Assuming Electrolux could show nonfunctionality and distinctiveness, there were issues over likely confusion. On the strength of the mark, Electrolux’s private label line of vacuums virtually identical to the Sanitaires was important. “The more that the market is populated with vacuum cleaners designed like the Sanitaires, the less likely consumers will be to associate the Sanitaires' trade dress with a single source. The strength of the Sanitaires' trade dress is diluted accordingly.” (Could Electrolux flip the relevance of this point? If consumers think that Electrolux makes private label brands, isn’t it possible that they’d think that the Perfects were private-label productions despite the differing word marks? Or is that a competitive strategy we don't want to support with the protections of trademark law?)
On to the other confusion factors: There were clear similarities between the Perfects and the Sanitaires, but the court refused to find the overall impression of the two confusingly similar as a matter of law. The two key points were the different colors (red v. dark blue or black) and the different brand names on the fronts of the bases. This was insufficient to justify summary judgment for Imig – consumers might expect that the same source would make a product in multiple colors, and the label “Perfect” might not be sufficient to distinguish the Perfects from the better-known Sanitaires – but it was enough to require a factfinder’s resolution.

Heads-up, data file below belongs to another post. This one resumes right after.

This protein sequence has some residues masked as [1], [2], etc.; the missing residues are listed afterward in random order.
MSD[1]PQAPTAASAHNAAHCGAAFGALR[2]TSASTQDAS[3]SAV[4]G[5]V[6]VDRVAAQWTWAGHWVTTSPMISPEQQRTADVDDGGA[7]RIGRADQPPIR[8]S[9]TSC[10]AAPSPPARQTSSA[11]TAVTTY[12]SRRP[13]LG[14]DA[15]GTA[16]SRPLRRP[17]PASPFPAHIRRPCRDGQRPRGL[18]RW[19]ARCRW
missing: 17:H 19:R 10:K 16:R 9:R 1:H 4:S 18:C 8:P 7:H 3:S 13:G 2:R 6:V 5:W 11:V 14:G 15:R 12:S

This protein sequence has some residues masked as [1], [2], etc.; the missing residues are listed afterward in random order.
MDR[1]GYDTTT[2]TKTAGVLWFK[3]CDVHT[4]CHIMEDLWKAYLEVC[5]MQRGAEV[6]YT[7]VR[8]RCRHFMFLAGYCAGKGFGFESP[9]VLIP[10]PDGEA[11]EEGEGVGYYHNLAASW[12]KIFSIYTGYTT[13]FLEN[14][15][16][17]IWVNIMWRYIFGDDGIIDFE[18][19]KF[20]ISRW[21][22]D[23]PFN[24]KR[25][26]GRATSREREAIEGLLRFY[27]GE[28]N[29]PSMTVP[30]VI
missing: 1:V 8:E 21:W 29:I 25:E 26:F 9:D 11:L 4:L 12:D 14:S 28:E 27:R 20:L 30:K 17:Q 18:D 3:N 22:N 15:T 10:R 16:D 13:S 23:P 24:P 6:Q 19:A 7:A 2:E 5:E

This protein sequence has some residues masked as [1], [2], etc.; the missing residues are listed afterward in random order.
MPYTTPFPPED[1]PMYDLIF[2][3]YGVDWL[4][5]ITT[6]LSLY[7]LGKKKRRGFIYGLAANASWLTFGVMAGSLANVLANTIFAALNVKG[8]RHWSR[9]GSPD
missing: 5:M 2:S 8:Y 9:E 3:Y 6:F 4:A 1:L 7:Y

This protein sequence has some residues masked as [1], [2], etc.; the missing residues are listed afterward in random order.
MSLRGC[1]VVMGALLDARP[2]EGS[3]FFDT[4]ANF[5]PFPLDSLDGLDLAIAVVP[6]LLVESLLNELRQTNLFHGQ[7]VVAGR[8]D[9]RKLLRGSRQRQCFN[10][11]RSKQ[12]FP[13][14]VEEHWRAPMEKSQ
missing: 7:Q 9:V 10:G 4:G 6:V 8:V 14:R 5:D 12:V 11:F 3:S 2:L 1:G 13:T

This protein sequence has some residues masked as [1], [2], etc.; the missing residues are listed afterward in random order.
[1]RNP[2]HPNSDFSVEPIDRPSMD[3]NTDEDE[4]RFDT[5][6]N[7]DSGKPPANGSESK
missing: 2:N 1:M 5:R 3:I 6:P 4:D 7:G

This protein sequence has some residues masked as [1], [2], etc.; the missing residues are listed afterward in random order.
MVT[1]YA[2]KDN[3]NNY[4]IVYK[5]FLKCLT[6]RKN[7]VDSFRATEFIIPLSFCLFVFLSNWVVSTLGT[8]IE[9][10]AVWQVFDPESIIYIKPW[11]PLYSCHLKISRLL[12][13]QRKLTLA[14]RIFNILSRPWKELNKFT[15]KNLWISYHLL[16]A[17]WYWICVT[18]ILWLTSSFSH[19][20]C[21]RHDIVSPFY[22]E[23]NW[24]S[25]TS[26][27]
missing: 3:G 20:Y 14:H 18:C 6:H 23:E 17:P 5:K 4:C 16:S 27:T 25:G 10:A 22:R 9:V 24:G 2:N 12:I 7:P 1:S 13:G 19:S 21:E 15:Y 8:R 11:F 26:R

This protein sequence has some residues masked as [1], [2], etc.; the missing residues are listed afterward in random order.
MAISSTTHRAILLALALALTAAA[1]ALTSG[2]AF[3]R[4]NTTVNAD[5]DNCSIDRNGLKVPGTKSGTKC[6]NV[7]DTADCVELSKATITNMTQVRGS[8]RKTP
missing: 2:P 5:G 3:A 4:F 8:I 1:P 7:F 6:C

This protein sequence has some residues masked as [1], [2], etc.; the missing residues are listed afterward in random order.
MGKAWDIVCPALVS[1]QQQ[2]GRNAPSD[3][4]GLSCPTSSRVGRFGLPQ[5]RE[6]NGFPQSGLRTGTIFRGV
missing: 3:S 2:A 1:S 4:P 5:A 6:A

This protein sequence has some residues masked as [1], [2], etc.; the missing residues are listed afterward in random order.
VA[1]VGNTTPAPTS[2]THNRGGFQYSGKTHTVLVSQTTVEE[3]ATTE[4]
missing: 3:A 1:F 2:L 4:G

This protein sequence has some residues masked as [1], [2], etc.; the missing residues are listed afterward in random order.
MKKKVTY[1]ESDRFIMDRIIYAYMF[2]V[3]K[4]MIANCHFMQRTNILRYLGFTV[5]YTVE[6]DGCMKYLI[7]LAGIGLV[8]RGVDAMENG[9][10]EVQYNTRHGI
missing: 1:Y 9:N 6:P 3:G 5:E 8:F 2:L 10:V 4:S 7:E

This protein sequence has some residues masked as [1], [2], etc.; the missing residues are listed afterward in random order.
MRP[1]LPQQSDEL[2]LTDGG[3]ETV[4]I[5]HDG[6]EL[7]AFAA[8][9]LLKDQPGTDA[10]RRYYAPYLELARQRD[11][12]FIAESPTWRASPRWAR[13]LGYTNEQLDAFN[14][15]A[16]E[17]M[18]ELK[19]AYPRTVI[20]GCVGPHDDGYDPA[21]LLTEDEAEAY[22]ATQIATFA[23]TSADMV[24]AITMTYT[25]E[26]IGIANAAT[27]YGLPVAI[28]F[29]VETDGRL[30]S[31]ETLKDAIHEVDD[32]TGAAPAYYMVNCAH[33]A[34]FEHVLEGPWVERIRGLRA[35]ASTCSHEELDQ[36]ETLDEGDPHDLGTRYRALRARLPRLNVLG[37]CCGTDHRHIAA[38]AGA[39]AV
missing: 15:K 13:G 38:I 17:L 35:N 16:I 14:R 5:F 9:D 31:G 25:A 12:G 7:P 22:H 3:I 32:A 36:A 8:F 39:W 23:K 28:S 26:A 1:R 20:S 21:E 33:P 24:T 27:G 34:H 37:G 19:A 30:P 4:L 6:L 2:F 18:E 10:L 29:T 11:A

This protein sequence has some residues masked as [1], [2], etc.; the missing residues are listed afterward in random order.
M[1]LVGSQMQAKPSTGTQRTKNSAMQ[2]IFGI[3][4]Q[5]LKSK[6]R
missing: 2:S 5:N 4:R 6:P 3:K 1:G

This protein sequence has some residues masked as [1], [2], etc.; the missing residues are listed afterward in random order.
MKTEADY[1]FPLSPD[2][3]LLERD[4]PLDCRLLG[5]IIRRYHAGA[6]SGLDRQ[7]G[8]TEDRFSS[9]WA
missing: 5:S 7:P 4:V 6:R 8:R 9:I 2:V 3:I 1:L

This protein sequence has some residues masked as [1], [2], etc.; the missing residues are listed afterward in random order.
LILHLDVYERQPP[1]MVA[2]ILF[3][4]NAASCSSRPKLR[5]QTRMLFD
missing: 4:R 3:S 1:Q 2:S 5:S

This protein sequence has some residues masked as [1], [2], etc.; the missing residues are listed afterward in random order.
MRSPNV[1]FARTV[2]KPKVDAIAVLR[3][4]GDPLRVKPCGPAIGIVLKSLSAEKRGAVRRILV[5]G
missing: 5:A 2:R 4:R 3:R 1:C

Given that the vacuums were designed and marketed for commercial use, the market could have more discerning consumers than average. Actual confusion evidence – which Electrolux didn’t have – would be highly probative.
On good faith, there was no dispute that Imig deliberately copied some Sanitaire features; Imig’s patent counsel commissioned a patent search to see if it was free to copy the appearance, and perhaps also the mechanics, of the Sanitaires. Yet there was also no evidence of intent to deceive consumers. Given Imig’s comparative advertising, arguably there was a clear intent to distinguish the products.
Quality, that strange leftover factor that never favors a defendant, was also in issue because Imig’s vacuums suffered significant quality problems; several customers returned all purchased vacuums, and Imig accepted 40% of the Perfects as returns. But, as the court pointed out, there was no indication of any source confusion – people complained directly to Imig, and made their returns to Imig.
As to consumer sophistication, the court declined to speculate in the absence of any evidence about the relevant market or the consumers therein.
My feeling is that Electrolux got a pass on its trade dress claims because of Imig’s false advertising, copyright infringement, and general chutzpah in suing Electrolux. If this had just been a trade dress case, Imig should have prevailed on summary judgment.